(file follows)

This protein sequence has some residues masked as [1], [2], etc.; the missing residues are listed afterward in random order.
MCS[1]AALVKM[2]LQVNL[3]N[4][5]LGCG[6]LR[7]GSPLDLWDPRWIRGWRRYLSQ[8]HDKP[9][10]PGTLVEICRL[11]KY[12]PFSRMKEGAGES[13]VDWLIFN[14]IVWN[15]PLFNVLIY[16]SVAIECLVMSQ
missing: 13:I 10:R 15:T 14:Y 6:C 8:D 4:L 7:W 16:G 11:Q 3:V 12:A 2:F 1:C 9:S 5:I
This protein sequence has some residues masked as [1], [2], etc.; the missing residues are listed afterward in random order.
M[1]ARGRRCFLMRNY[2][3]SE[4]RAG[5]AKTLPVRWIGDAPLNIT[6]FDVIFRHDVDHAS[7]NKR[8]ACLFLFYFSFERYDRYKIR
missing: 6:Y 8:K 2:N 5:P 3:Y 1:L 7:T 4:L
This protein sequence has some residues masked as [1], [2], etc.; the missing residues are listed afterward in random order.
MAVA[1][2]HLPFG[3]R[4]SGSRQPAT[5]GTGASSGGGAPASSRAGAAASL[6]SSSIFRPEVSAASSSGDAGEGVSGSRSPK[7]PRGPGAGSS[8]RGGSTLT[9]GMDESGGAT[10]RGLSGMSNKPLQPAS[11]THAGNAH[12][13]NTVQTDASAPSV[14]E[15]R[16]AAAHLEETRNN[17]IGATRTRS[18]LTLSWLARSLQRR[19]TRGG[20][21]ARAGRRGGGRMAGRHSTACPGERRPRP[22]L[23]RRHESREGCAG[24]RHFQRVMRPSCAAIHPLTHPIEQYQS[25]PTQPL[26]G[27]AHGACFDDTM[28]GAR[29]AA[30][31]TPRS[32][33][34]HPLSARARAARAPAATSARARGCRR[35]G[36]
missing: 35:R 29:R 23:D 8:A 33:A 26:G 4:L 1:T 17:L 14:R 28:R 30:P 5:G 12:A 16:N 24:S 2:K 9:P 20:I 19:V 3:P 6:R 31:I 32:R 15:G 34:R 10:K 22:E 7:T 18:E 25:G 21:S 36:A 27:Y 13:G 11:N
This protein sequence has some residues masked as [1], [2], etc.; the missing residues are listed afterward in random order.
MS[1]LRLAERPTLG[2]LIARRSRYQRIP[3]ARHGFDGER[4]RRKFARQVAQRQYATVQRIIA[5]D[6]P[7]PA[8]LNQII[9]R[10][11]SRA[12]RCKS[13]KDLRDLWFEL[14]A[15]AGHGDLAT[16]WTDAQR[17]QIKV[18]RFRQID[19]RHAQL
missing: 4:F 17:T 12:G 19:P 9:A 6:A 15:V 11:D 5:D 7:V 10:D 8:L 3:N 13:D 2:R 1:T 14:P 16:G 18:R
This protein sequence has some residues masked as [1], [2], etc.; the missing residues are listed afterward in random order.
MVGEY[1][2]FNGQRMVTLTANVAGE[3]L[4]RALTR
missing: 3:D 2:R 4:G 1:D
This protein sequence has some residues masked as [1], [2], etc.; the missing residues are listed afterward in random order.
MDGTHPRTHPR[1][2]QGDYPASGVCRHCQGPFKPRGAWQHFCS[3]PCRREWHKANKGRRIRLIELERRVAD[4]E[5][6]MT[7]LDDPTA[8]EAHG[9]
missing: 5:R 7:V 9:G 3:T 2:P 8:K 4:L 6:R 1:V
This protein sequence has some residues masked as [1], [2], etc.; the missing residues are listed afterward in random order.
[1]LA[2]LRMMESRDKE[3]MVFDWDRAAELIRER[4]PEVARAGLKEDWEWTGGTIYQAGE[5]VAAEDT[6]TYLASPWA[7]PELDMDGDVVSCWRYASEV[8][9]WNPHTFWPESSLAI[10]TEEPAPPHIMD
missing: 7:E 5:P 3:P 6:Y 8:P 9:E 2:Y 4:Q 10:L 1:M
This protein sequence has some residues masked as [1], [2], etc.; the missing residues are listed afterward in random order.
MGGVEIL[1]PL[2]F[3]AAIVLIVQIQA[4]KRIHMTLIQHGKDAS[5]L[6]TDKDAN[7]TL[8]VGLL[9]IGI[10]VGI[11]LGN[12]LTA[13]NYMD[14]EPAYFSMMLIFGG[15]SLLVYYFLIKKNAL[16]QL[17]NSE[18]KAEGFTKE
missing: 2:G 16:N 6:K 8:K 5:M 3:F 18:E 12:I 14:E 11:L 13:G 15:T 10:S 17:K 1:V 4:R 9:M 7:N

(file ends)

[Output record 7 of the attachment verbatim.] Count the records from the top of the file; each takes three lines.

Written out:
This protein sequence has some residues masked as [1], [2], etc.; the missing residues are listed afterward in random order.
[1]LA[2]LRMMESRDKE[3]MVFDWDRAAELIRER[4]PEVARAGLKEDWEWTGGTIYQAGE[5]VAAEDT[6]TYLASPWA[7]PELDMDGDVVSCWRYASEV[8][9]WNPHTFWPESSLAI[10]TEEPAPPHIMD
missing: 7:E 5:P 3:P 6:Y 8:P 9:E 2:Y 4:Q 10:L 1:M